Cleaning container healthchecks¶
We don’t rely on the container healthcheck results for anything in the infrastructure. They are time and resource consuming, and their maintenance is mostly random. We can at least remove the ones that aren’t hitting an actual API healthcheck endpoint.
This proposal was discussed during a session at the Xena PTG
Since we moved the services to container, first with the docker engine, then with podman, container healthchecks have been implemented and used.
While the very idea of healthchecks isn’t bad, the way we (TripleO) are making and using them is mostly wrong:
no action is taken upon healthcheck failure
some (most) aren’t actually checking if the service is working, but merely that the service container is running
The healthchecks such as healthcheck_port, healthcheck_listen, healthcheck_socket as well as most of the scripts calling healthcheck_curl are mostly NOT doing anything more than ensuring a service is running - and we already have this info when the container is “running” (good), “restarting” (not good) or “exited” (with a non-0 code - bad).
Also, the way podman implements healthchecks is relying on systemd and its transient service and timers. Basically, for each container, a new systemd unit is created and injected, as well as a new timer - meaning systemd calls podman. This isn’t really good for the hosts, especially the ones having heavy load due to their usage.
A deep cleaning of the current healthcheck is needed, such as the healthcheck_socket, healthcheck_port, and healthcheck_curl that aren’t calling an actual API healthcheck endpoint. This list isn’t exhaustive.
This will drastically reduce the amount of “podman” calls, leading to less resource issues, and provide a better comprehension when we list the processes or services.
In case an Operator wants to get some status information, they can leverage an existing validation:
openstack tripleo validator run --validation service-status
This validation can be launched from the Undercloud directly, and will gather remote status for every OC nodes, then provide a clear summary.
Such a validation could also be launched from a third-party monitoring instance, provided it has the needed info (mostly the inventory).
There are multiple alternatives we can even implement as a step-by-step solution, though any of them would more than probably require their own specifications and discussions:
Replace the listed healthchecks by actual service healthchecks¶
Doing so would allow to get a better understanding of the stack health, but will not solve the issue with podman calls (hence resource eating and related things). Such healchecks can be launched from an external tool, for instance based on a host’s cron, or an actual service.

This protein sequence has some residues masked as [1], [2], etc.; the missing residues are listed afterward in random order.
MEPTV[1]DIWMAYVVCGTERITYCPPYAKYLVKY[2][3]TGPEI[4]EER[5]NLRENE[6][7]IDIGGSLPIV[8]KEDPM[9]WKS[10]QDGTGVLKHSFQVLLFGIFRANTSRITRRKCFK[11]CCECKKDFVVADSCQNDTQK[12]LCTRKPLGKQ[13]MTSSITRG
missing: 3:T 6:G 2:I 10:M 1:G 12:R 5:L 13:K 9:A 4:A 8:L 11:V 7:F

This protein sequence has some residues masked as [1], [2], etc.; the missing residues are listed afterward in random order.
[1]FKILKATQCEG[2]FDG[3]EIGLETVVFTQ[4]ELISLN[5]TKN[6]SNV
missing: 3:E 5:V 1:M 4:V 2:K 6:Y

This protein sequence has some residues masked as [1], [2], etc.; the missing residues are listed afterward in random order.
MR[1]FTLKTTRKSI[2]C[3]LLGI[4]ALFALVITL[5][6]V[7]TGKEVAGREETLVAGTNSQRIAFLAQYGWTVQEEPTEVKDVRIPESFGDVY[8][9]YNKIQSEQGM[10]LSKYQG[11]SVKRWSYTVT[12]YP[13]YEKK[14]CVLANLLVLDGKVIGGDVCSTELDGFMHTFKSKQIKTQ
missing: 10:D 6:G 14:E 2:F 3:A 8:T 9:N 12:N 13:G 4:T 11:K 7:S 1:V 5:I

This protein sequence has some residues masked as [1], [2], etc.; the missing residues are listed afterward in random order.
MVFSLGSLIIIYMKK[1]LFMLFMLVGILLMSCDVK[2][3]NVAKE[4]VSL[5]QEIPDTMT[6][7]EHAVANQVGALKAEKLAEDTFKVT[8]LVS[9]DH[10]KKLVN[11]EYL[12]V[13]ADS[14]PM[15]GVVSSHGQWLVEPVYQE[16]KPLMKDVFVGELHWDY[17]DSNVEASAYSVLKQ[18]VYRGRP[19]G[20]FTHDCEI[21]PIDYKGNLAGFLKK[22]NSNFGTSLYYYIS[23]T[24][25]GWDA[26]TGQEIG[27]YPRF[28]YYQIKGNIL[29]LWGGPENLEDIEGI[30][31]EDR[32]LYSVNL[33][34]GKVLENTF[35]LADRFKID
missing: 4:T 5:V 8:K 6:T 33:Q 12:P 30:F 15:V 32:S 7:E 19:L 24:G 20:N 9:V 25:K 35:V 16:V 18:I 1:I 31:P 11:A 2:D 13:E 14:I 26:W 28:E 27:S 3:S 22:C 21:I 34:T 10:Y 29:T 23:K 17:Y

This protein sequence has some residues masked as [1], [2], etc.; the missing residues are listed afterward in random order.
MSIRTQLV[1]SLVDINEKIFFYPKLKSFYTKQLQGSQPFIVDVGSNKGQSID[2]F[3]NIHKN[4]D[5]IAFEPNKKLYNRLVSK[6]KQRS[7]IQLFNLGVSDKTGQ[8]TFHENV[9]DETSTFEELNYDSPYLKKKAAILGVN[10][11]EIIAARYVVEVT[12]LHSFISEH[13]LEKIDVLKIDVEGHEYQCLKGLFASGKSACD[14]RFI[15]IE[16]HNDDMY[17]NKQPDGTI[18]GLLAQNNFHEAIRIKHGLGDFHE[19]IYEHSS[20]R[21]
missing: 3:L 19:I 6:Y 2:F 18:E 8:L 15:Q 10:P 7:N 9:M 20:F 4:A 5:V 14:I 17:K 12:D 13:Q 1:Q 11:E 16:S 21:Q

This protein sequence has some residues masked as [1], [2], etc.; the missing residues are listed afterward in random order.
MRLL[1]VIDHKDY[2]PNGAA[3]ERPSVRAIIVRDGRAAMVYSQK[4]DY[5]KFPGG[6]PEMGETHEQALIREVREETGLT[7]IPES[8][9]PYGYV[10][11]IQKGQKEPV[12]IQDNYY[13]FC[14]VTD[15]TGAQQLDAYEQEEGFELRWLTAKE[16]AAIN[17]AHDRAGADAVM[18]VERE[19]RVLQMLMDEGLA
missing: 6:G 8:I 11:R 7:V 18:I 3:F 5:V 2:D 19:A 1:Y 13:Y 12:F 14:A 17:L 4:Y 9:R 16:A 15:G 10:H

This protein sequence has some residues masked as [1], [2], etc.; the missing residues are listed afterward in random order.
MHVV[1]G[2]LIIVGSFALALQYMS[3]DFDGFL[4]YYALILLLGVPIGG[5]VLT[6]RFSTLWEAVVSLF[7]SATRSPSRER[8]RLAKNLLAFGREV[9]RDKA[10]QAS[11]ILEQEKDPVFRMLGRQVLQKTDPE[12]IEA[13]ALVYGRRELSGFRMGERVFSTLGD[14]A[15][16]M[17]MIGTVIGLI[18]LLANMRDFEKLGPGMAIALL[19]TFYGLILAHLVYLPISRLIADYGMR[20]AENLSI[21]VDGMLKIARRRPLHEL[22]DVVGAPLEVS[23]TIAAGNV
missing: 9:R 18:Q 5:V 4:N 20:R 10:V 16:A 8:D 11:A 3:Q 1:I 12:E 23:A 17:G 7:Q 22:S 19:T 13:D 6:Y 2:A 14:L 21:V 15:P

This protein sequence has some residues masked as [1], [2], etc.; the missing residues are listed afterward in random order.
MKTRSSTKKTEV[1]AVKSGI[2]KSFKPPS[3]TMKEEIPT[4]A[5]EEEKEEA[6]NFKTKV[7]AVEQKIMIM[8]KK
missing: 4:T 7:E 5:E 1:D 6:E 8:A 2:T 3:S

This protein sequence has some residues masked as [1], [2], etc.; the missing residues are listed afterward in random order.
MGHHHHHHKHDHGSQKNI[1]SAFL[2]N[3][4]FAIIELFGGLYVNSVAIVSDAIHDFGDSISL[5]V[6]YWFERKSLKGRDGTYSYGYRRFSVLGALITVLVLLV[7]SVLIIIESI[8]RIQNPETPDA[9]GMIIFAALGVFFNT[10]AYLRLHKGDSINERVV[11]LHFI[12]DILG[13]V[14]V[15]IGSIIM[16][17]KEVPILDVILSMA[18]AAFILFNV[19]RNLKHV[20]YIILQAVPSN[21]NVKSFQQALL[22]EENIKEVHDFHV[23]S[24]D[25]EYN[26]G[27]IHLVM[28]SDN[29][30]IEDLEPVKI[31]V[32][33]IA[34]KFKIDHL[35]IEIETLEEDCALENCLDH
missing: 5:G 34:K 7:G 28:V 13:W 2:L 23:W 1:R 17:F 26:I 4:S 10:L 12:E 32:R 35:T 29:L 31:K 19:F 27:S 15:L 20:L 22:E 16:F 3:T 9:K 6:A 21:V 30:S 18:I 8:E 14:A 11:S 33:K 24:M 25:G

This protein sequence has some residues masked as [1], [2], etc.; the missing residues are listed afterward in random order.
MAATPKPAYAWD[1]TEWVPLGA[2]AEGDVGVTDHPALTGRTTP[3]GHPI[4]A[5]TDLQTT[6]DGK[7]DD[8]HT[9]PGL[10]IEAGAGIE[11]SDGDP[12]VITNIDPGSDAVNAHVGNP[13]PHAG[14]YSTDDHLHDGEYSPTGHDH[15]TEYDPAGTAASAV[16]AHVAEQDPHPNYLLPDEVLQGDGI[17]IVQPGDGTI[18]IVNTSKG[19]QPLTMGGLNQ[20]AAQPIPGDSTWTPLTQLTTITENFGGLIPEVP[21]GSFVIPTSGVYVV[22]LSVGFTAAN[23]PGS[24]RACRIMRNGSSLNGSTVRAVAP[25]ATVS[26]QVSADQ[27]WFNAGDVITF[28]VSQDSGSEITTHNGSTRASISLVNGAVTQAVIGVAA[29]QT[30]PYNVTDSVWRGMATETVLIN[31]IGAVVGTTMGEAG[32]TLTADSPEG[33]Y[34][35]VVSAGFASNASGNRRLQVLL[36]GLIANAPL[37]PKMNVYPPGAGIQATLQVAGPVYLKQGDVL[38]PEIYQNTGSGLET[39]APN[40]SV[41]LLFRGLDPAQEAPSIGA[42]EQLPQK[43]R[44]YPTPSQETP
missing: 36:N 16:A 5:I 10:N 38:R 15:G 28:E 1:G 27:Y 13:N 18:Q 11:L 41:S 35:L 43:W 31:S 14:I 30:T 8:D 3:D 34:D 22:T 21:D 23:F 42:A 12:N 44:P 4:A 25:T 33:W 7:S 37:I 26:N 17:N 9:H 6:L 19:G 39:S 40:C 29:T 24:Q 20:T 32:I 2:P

Call the healthchecks from an external tool¶
Doing so would prevent the potential resource issues with the “podman exec” calls we’re currently seeing, while allowing a centralization for the results, providing a better way to get metrics and stats.
Keep things as-is¶
Because we have to list this one, but there are hints this isn’t the right thing to do (hence the current spec).
No real Security impact. Less services/calls might lead to smaller attack surface, and it might prevent some denial of service situations.
No Upgrade impact.
Other End User Impact¶
The End User doesn’t have access to the healthcheck anyway - that’s more for the operator.
The systems will be less stressed, and this can improve the current situation regarding performances and stability.
Other Deployer Impact¶
There is no “deployer impact” if we don’t consider they are the operator.
For the latter, there’s a direct impact:
podman ps won’t be able to show
the health status anymore or, at least, not for the containers without such
But the operator is able to leverage the service-status validation instead -
this validation will even provide more information since it takes into account
the failed containers, a thing
podman ps doesn’t show without the proper
option, and even with it, it’s not that easy to filter.
In order to improve the healthchecks, especially for the API endpoints, service developers will need to implement specific tests in the app.
Once it’s existing, working and reliable, they can push it to any healthcheck tooling at disposition - being the embedded container healthcheck, or some dedicated service as described in the third step.
- Primary assignee:
Triage existing healthcheck, and if they aren’t calling actual endpoint, deactive them in tripleo-heat-templates
Ensure the stack stability isn’t degraded by this change, and properly document the “service-status” validation with the Validation Framework Team
The second work item is more an empirical data on the long term - we currently don’t have actual data, appart a Launchpad issue pointing to a problem maybe caused by the way healthchecks are launched.
Possible future work items¶
Initiate a discussion with CloudOps (metrics team) regarding an dedicated healthcheck service, and how to integrate it properly within TripleO
Initiate a cross-Team work toward actual healthcheck endpoints for the services in need
Those are just here for the sake of evolution. Proper specs will be needed in order to frame the work.
For step 1 and 2, no real dependencies are needed.
Testing will require different things:
Proper metrics in order to ensure there’s no negative impact - and that any impact is measurable
Proper insurance the removal of the healthcheck doesn’t affect the services in a negative way
Proper testing of the validations, especially “service-status” in order to ensure it’s reliable enough to be considered as a replacement at some point
A documentation update will be needed regarding the overall healthcheck topic.